The Art of “Life Integration”
October 22, 2021
So what do you do?
It’s a common life question that pops up at social gatherings. My usual response is to state my profession, which consumes most of my waking hours.
Lately, I’ve started rethinking my answer. Is that all I do? Perhaps it’s the blurring of the lines between work and personal time, especially since most of us still work from home, that inspired me to dig deeper and reckon with the different life aspects that motivate me to do what I do.
Work, community, family, and the private self—I feel like I’m more in touch with each facet now. Like different ingredients in a recipe, each facet brings a unique flavour to life. It’s easy to fall into a traditional way of thinking, where each facet is kept neatly separated. But the truth is life isn’t a binary of work and play. It is actually the intersection and interaction of ingredients, all integrating together to elevate the overall taste of life.
Trust is the most essential ingredient to make any kind of “life integration” work. Taking myself out of the equation and focusing on my children’s needs as they grow up has helped me become a better manager and leader for my work team.
As a mother of two who works full-time on both her career and her family life, finding ways to successfully integrate and harmoniously develop every part of my life is truly what I do 24/7. We are essentially all integrators of life.
People matter more than tactics
The word “integration” gets thrown around a lot in the communications industry, particularly in public relations. Is this, at a fundamental level, a cry for help from a field that’s grown entrenched and specialised in its practices, tools, and channels of outreach? Is it a reaction to a shrinking media value chain that we desire a bigger slice of the pie?
On the flipside, PR’s younger, hipper and more data-advanced sibling, digital marketing, is trying hard to mature and find its voice in a “more is more” world of data and platforms. As a landscape, it’s like the new Wild West, sparking both excitement and bewilderment at once, even for marketers.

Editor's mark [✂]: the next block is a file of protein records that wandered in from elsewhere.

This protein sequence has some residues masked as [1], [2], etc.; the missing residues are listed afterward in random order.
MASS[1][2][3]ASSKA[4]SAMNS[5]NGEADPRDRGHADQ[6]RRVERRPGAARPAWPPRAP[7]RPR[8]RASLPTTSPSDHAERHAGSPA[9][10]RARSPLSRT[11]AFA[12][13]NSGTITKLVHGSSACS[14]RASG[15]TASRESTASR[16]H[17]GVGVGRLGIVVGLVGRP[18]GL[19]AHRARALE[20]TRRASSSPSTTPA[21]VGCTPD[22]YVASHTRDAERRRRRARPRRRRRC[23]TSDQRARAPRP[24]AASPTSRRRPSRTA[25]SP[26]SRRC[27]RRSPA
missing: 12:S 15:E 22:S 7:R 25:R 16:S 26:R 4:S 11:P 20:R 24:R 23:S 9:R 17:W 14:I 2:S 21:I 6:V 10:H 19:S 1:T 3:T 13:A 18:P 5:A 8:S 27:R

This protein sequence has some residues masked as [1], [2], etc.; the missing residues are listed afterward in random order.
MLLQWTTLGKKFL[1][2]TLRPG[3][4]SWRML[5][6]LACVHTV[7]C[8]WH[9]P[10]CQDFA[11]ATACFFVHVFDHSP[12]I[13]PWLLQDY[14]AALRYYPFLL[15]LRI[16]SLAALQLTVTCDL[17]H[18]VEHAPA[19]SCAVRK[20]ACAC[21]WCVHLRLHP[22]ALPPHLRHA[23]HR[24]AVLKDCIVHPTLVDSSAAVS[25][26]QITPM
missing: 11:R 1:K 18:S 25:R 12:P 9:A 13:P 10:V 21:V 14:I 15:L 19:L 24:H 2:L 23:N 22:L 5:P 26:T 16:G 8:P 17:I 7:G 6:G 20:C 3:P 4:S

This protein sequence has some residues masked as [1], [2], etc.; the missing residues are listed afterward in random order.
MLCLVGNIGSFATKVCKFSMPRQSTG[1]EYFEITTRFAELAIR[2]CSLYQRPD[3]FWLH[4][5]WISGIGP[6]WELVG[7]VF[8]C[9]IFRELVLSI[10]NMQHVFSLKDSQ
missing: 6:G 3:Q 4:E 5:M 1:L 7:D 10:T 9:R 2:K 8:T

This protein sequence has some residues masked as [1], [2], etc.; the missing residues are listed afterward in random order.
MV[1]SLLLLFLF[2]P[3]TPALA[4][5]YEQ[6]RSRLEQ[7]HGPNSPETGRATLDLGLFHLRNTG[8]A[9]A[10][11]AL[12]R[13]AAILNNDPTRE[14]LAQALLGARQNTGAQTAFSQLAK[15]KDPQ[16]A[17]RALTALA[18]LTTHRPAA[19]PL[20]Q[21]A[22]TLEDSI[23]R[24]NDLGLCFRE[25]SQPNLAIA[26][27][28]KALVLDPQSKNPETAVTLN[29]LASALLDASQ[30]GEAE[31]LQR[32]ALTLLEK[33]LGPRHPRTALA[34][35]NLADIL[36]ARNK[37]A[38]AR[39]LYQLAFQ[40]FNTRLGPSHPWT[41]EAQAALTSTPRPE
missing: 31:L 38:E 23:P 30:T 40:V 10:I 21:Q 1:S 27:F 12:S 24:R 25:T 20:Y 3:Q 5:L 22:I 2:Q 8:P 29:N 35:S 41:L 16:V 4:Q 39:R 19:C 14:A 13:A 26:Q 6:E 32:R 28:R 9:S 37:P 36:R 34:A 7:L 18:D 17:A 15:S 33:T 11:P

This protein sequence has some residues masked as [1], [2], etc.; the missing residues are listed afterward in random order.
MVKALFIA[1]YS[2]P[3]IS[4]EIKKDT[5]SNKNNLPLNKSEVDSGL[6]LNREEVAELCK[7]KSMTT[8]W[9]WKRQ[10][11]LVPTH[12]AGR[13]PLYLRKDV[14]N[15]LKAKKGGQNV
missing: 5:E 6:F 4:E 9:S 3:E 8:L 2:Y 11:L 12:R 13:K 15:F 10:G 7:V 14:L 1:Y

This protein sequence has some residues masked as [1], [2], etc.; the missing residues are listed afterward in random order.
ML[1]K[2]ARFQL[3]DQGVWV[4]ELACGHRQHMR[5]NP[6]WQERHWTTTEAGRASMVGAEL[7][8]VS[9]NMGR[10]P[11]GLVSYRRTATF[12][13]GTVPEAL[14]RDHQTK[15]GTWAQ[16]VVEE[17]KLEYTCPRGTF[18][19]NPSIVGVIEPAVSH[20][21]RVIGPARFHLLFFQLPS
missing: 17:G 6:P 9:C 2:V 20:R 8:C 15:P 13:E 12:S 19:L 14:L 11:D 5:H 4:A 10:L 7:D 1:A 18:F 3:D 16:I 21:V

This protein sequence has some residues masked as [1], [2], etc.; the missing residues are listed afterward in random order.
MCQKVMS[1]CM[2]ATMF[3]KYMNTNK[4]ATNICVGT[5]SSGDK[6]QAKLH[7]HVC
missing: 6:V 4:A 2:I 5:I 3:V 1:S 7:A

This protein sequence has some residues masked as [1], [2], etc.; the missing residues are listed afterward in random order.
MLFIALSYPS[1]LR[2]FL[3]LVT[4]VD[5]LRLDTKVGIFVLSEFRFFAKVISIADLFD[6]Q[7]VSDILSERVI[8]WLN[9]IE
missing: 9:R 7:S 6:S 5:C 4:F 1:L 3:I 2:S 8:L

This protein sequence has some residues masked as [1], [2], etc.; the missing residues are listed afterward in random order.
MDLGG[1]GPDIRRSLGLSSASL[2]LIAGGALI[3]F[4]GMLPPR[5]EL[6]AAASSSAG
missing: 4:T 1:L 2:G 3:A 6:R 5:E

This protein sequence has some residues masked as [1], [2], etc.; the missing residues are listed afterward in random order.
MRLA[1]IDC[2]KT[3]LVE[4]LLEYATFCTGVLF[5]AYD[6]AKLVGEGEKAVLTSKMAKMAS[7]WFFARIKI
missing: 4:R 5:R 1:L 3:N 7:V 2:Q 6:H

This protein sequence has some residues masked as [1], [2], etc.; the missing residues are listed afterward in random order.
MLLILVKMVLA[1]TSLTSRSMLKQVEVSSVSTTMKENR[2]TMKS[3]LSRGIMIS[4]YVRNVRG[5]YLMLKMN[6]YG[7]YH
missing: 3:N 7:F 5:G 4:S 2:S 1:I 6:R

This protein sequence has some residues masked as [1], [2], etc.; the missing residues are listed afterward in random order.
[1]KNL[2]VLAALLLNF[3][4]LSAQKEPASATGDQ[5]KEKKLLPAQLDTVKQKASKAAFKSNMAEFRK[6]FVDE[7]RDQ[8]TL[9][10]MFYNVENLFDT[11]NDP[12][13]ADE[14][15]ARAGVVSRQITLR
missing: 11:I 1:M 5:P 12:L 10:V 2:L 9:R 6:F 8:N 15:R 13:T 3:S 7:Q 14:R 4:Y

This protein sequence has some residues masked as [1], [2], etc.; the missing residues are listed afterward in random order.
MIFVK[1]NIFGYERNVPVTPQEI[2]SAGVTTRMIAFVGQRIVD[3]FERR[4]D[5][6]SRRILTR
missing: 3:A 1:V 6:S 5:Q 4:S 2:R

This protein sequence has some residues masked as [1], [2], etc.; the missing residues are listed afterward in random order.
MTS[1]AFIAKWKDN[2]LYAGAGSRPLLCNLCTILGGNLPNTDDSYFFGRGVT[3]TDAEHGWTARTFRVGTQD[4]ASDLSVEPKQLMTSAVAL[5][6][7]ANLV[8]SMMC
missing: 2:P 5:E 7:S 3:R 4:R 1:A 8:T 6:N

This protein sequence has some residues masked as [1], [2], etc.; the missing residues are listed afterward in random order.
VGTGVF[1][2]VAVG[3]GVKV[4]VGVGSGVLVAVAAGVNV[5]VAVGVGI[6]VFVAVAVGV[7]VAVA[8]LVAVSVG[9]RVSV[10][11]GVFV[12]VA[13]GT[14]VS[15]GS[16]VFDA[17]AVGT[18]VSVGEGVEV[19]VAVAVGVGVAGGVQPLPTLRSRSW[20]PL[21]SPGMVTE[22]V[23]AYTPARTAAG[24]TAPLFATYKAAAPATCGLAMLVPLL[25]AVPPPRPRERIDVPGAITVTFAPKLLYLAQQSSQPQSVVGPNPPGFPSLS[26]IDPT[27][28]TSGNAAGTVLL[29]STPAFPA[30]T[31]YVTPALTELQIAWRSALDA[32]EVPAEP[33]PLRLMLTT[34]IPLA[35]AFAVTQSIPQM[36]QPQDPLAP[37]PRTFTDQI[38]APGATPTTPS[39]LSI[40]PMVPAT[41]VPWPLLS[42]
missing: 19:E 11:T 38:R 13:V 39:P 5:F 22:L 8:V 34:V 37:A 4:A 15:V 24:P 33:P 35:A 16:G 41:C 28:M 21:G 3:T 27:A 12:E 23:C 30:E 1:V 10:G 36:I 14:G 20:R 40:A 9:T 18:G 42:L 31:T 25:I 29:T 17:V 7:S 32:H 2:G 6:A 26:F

In our quest to define “integration” and bring it to life, we must not forget that we’re in this to help people. An integrated approach to communication is about adopting a broader view of communication channels, whether those channels are new or established. Adopting a channel-agnostic approach and focusing on what the end-goal means for our target audience is essential to any marketing communications plan.
Success rests on growth, not perfection
Last year, my son sat for his first national school-leaving exam, which would move him from primary to secondary school. He went through three distinct phases in the process of his preparations—avoidance at first, panic with three months out from the exam, and then calm determination throughout the final concerted push for the line.
The avoidance and panic that he felt were due to his predilection for perfection (inherited from me, unfortunately) and the feeling that he was far from the lofty mark he’d set for himself in terms of preparation, time management, and goals.
The turning point came when he learnt to let go of his quest for perfection and stopped fretting about the lack of time. Instead, he made the most of the time that he had left, taking it one subject at a time and sticking to his study plan, while allowing himself to veer and refocus when needed.
Similarly, evolving to an integrated communications approach is not a study in perfection but a constant work in progress. There will always be more data that we could acquire and newer, better platforms we could take advantage of to perfect that marketing communications plan we needed to implement yesterday.
Just as it was for my son, our ultimate measures of success at work should include not only where we hoped to go in our last campaign—but also how agile our teams and partnerships are to face the challenges ahead of us tomorrow.
Suppose integration is the ability to stretch and revalue the different facets of our life. In that case, longevity is also about finding new definitions of success when the best-laid plans don’t work out. Just as life’s setbacks make us stronger as people, turbulent times in business can make our teams and partnerships even more match-fit—so long as our leaders roll with the times, too.
Again, as a leader or a parent, that’s the promise of integration. My son is now a different person for the experience: having learnt to trust the relationship between his effort and the returns he gained, he now embraces his new school’s journey more whole-heartedly, and has grown as a result. When we acknowledge the importance of every experience, then truly are we able to integrate them into this grander experience called “life” and through it, we can find a recipe for success to call our own.